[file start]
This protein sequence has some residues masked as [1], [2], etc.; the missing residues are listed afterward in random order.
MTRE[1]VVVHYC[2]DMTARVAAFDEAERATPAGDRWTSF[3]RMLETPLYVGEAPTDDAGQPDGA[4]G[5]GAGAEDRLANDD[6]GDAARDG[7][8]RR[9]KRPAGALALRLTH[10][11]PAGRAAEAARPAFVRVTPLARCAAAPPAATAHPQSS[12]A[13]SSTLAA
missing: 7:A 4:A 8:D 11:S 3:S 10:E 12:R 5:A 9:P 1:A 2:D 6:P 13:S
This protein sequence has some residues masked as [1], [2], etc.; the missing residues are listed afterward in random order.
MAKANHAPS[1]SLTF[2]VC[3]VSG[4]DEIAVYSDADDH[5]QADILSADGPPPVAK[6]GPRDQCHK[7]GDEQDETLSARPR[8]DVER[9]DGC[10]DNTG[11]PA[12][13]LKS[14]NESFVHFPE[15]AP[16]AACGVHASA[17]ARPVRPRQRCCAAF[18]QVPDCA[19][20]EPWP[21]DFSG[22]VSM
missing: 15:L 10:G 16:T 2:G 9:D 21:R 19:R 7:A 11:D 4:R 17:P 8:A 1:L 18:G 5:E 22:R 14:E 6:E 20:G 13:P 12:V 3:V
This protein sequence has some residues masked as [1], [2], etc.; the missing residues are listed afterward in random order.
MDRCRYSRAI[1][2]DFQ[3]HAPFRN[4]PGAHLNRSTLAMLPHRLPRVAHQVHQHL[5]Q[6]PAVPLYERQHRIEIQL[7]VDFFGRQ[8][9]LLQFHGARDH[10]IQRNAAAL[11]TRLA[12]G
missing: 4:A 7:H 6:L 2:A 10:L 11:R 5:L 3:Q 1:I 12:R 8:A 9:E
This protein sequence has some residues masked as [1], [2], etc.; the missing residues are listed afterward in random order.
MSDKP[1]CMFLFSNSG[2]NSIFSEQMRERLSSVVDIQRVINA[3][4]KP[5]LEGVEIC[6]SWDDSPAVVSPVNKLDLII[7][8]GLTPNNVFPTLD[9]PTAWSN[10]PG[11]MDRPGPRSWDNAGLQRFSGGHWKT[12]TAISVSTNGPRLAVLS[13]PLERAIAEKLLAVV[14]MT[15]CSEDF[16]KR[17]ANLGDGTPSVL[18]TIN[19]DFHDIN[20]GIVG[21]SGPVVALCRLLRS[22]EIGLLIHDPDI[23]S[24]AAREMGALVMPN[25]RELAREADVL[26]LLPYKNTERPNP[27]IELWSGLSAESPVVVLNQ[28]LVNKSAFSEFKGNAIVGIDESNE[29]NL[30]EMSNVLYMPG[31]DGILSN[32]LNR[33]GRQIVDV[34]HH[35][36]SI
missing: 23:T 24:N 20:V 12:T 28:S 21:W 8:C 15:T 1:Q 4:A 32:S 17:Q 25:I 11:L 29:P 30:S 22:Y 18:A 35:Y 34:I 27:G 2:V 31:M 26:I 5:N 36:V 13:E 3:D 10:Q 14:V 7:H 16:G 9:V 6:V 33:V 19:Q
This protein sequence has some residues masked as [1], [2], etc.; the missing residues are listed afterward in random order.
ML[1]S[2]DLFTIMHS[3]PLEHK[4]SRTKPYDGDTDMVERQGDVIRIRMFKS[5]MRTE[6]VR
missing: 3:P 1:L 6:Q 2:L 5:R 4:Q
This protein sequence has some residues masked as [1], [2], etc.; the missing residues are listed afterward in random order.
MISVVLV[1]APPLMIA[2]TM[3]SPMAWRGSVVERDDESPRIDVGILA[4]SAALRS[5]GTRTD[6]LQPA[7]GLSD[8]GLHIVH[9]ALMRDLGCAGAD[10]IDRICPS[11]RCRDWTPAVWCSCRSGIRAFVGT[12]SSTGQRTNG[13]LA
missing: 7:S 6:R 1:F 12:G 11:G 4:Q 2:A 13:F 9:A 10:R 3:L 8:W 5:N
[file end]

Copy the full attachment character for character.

This protein sequence has some residues masked as [1], [2], etc.; the missing residues are listed afterward in random order.
MTRE[1]VVVHYC[2]DMTARVAAFDEAERATPAGDRWTSF[3]RMLETPLYVGEAPTDDAGQPDGA[4]G[5]GAGAEDRLANDD[6]GDAARDG[7][8]RR[9]KRPAGALALRLTH[10][11]PAGRAAEAARPAFVRVTPLARCAAAPPAATAHPQSS[12]A[13]SSTLAA
missing: 7:A 4:A 8:D 11:S 3:S 10:E 12:R 5:A 9:P 1:A 2:D 6:P 13:S
This protein sequence has some residues masked as [1], [2], etc.; the missing residues are listed afterward in random order.
MAKANHAPS[1]SLTF[2]VC[3]VSG[4]DEIAVYSDADDH[5]QADILSADGPPPVAK[6]GPRDQCHK[7]GDEQDETLSARPR[8]DVER[9]DGC[10]DNTG[11]PA[12][13]LKS[14]NESFVHFPE[15]AP[16]AACGVHASA[17]ARPVRPRQRCCAAF[18]QVPDCA[19][20]EPWP[21]DFSG[22]VSM
missing: 15:L 10:G 16:T 2:G 9:D 21:R 19:R 7:A 11:D 4:R 17:P 8:A 1:L 18:G 5:E 22:R 14:E 6:E 20:G 13:P 12:V 3:V
This protein sequence has some residues masked as [1], [2], etc.; the missing residues are listed afterward in random order.
MDRCRYSRAI[1][2]DFQ[3]HAPFRN[4]PGAHLNRSTLAMLPHRLPRVAHQVHQHL[5]Q[6]PAVPLYERQHRIEIQL[7]VDFFGRQ[8][9]LLQFHGARDH[10]IQRNAAAL[11]TRLA[12]G
missing: 4:A 7:H 6:L 2:A 10:L 11:R 5:L 3:Q 1:I 12:R 8:A 9:E
This protein sequence has some residues masked as [1], [2], etc.; the missing residues are listed afterward in random order.
MSDKP[1]CMFLFSNSG[2]NSIFSEQMRERLSSVVDIQRVINA[3][4]KP[5]LEGVEIC[6]SWDDSPAVVSPVNKLDLII[7][8]GLTPNNVFPTLD[9]PTAWSN[10]PG[11]MDRPGPRSWDNAGLQRFSGGHWKT[12]TAISVSTNGPRLAVLS[13]PLERAIAEKLLAVV[14]MT[15]CSEDF[16]KR[17]ANLGDGTPSVL[18]TIN[19]DFHDIN[20]GIVG[21]SGPVVALCRLLRS[22]EIGLLIHDPDI[23]S[24]AAREMGALVMPN[25]RELAREADVL[26]LLPYKNTERPNP[27]IELWSGLSAESPVVVLNQ[28]LVNKSAFSEFKGNAIVGIDESNE[29]NL[30]EMSNVLYMPG[31]DGILSN[32]LNR[33]GRQIVDV[34]HH[35][36]SI
missing: 23:T 24:N 20:V 12:T 28:S 21:W 8:C 15:T 1:Q 4:A 32:S 17:Q 25:I 11:L 29:P 30:S 22:Y 18:A 35:Y 34:I 27:G 2:V 31:M 26:I 5:N 36:V 13:E 3:D 10:Q 14:V 7:H 16:G 9:V 6:V 33:V 19:Q
This protein sequence has some residues masked as [1], [2], etc.; the missing residues are listed afterward in random order.
ML[1]S[2]DLFTIMHS[3]PLEHK[4]SRTKPYDGDTDMVERQGDVIRIRMFKS[5]MRTE[6]VR
missing: 3:P 1:L 6:Q 2:L 5:R 4:Q
This protein sequence has some residues masked as [1], [2], etc.; the missing residues are listed afterward in random order.
MISVVLV[1]APPLMIA[2]TM[3]SPMAWRGSVVERDDESPRIDVGILA[4]SAALRS[5]GTRTD[6]LQPA[7]GLSD[8]GLHIVH[9]ALMRDLGCAGAD[10]IDRICPS[11]RCRDWTPAVWCSCRSGIRAFVGT[12]SSTGQRTNG[13]LA
missing: 7:S 6:R 1:F 12:G 11:G 4:Q 2:A 13:F 9:A 10:R 3:L 8:W 5:N